I thank all of the Senators who were helpful and facilitating, and also a word of thanks to the staff within the Department of Finance. They put a huge amount of work into this legislation.
Financial Services and Pensions Ombudsman Bill 2017: Committee and Remaining Stages
I welcome the passing of the Bill and I thank the Minister of State. Less than two weeks ago we did not have one of these Bills and now we have two of them, being the Sinn Féin Bill from last week and the Government Bill of this week. This Bill supersedes and ultimately replaces most of what was in the Sinn Féin Private Members' Bill from last week. That is not to say that it was not without merit. I thank the Minister of State, his staff and all the Members for delivering this Bill before the summer. Hopefully it will give consumers greater protection and greater certainty as to how they may pursue issues when they have them.
I welcome the passage of the Bill. It will go to the Attorney General for a review. I hope that commencement orders will take place as quickly as possible. The issue of whole-of-life policies is related to this Bill but is not within the Bill itself, where elderly people in particular would have taken out life assurance policies to ensure that their next of kin did not get caught with liabilities arising from a death. In many cases they have invested life savings into a policy. They would have been far better off putting the money into a savings account where it would be absolutely secure. Instead they have put it down a black hole and they are now at a point where if they do not continue to put money into this black hole they will not get the initial capital sum back. I know of one particular individual whose policy was for €100,000. He is now 93 and to date he has put in €120,000. He is required to put in the astronomical sum of approximately €7,000 per annum to retain the €100,000 policy. These are elements we need to look at. There is a need to ensure that these policies have a large endowment element. This issue is coming up too frequently for us to ignore it.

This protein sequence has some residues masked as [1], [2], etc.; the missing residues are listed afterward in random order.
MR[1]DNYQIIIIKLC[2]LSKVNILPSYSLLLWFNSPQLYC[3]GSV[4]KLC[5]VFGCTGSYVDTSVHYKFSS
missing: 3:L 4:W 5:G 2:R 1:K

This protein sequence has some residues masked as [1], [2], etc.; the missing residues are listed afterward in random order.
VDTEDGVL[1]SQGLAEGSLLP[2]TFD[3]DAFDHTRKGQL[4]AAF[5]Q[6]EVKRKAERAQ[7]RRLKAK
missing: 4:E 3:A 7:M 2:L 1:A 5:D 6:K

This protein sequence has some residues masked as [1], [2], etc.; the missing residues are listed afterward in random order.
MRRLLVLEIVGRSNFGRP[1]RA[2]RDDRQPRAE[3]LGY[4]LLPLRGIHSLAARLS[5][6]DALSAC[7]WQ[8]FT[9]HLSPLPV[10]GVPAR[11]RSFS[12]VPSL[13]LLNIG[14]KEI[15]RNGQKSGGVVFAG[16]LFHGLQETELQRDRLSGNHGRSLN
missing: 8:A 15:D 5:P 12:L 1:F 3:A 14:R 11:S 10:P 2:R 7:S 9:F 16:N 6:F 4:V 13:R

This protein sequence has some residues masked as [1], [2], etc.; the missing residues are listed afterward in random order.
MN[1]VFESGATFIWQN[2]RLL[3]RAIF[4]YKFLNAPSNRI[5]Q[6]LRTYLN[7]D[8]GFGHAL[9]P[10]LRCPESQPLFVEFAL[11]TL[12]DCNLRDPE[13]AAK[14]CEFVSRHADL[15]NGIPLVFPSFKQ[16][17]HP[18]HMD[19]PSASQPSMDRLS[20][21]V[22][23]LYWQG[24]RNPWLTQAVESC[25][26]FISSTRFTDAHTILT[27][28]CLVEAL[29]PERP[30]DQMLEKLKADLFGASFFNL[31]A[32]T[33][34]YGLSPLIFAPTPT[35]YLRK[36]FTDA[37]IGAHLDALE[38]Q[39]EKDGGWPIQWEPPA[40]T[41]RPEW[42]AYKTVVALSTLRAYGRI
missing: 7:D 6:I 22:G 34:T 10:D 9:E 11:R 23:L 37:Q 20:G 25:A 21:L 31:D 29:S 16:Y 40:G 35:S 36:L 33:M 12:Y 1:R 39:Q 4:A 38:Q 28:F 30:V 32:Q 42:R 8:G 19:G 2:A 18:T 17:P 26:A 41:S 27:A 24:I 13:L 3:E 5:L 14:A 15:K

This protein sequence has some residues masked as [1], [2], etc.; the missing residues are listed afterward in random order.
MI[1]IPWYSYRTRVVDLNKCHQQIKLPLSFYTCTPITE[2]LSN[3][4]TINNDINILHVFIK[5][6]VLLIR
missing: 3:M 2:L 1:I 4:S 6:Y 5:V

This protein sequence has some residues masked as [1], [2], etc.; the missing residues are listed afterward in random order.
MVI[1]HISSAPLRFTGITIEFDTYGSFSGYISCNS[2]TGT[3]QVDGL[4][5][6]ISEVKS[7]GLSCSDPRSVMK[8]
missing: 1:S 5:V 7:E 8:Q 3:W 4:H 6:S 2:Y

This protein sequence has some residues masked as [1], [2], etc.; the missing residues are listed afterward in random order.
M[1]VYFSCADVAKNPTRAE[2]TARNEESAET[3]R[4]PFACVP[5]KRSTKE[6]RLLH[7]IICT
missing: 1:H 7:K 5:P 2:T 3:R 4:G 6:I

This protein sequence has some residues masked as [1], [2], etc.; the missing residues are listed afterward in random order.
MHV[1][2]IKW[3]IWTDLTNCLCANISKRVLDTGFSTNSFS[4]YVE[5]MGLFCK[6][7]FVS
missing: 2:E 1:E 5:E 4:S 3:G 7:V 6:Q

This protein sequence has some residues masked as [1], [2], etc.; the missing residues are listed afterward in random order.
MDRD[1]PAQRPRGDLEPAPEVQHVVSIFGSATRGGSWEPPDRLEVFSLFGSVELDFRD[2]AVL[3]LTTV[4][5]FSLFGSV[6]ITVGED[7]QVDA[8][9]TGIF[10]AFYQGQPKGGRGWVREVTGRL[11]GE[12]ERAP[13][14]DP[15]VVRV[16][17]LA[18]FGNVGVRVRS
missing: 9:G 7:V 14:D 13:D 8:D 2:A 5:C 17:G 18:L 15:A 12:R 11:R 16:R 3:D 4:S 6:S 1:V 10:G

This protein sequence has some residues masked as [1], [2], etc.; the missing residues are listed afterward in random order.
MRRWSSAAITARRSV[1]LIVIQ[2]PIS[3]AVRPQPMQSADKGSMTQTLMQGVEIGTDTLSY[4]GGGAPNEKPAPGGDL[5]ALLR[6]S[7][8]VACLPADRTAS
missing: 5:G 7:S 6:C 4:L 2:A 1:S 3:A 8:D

I welcome the passage of this legislation. Along with my colleague, Deputy Pearse Doherty, whose Bill was passed last week, I hope that this will mark a change in the culture of financial institutions dealing with their customers. I also want to thank FLAC for drawing up the report that led to the drafting of Deputy Doherty's Bill. It has been immensely supportive and helpful.
I urge those people who were previously refused access because of the six-year rule to reapply, and the countless others who did not apply because of their awareness of this to resubmit their case. They need to use this legislation to allow them access to the services of the ombudsman. The Government should also play a role in promoting this. We have only done one part of the job. We now have to let people know through advertising, and encourage those who have lost hope to at least try this avenue which is now open to them. This fact should be propagated without fear of anyone.